The Sargent House Museum Opens for the 2011 Season with a
Rejuvenated Interpretive Tour, New Art and Artifacts on Display,
and a Presence on Facebook and Twitter
Invigorated with a new interpretive story, The Sargent House Museum is now open for the 2011 season. Artifacts and artworks have been rearranged, and woodwork, walls, and the exterior of the building have been repainted, to illustrate the inspiring story of Judith Sargent Murray, and the visitors and occupants of her famous home.
Highlights of the renewed interpretive tour include a room devoted to the Reverend John Murray, Judith’s second husband, and a reinstallation of the John Singer Sargent Gallery, which features both paintings and drawings by the famed artist, as well as a unique opportunity to see one of his painting palettes.
Guests’ favorites, including Fitz Henry (Hugh) Lane’s Watch House Point, the glorious main staircase of the house (coveted by the Metropolitan Museum of Art in New York in the early 1900s), and the Sargent family’s Paul Revere silver, are also still on view, integrated into the storyline of the home’s one hundred, thirty-five year residential history.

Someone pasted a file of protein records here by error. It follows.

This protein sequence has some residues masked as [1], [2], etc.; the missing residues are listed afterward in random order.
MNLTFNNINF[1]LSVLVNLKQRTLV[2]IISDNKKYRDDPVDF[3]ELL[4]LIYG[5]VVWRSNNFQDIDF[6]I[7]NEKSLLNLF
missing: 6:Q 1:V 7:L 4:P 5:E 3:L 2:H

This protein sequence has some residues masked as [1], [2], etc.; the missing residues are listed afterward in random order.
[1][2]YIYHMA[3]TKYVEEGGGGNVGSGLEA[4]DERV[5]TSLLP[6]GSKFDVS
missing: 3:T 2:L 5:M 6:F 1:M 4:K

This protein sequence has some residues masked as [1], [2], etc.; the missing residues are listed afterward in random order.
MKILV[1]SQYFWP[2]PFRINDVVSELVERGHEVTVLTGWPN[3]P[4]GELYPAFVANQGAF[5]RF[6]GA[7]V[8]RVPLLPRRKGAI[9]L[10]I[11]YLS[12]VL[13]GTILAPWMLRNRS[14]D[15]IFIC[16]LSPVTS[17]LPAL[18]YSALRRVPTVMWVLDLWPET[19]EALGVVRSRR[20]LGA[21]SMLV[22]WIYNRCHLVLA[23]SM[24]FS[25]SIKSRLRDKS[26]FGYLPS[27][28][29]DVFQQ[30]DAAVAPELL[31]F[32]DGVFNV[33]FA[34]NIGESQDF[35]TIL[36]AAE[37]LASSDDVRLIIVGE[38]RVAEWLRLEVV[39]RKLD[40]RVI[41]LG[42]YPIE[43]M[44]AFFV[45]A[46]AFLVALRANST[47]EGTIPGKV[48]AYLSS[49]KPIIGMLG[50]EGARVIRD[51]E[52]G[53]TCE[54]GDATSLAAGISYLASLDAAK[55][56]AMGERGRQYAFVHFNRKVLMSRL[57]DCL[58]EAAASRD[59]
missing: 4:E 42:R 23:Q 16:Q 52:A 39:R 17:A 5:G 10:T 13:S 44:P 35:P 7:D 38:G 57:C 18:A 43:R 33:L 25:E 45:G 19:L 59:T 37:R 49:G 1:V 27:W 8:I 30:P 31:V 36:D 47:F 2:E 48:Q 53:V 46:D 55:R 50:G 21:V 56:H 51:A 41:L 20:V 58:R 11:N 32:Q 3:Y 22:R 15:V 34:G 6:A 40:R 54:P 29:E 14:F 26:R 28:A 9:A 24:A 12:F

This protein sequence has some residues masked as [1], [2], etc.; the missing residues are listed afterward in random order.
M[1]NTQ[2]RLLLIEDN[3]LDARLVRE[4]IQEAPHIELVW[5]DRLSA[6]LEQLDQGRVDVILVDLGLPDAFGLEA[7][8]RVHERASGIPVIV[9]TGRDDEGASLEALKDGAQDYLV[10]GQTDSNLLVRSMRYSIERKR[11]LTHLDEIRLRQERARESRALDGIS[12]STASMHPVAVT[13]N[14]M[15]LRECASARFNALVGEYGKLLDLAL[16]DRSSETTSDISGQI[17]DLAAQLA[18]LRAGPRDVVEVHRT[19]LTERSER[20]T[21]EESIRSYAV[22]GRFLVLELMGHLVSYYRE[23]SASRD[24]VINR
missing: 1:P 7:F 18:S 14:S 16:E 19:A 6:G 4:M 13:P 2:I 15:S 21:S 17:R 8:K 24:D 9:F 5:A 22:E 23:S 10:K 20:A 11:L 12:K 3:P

Seeking revitalization and dialogue with the community and visitors, the Sargent House Museum has a Facebook Page, highlighting upcoming events, the Museum’s collection, and Judith Sargent Murray’s writing. The Page enables followers to get updates from the Museum, and provides an opportunity for a two-way conversation between those behind the scenes and the general public. The Museum is also on Twitter, @TheSargentHouse.
“We’re looking forward to a fresh start with this new season,” said Barbara Silberman, President of the Board of Directors of the Museum. “We’ve spent the winter bringing new portraits out of storage, and making changes to the interior. We hope you will join us for a tour, an event on the lawn, or talk with us on Facebook and Twitter.”
Built in 1782 for Judith Sargent Murray—an early feminist writer, philosopher, and social activist, the Sargent House is a fine example of high-style Georgian domestic architecture, enlarged during the Federal period, and converted into a museum during the height of the Colonial Revival.
Click the photo below for my photos from The Sargent House Museum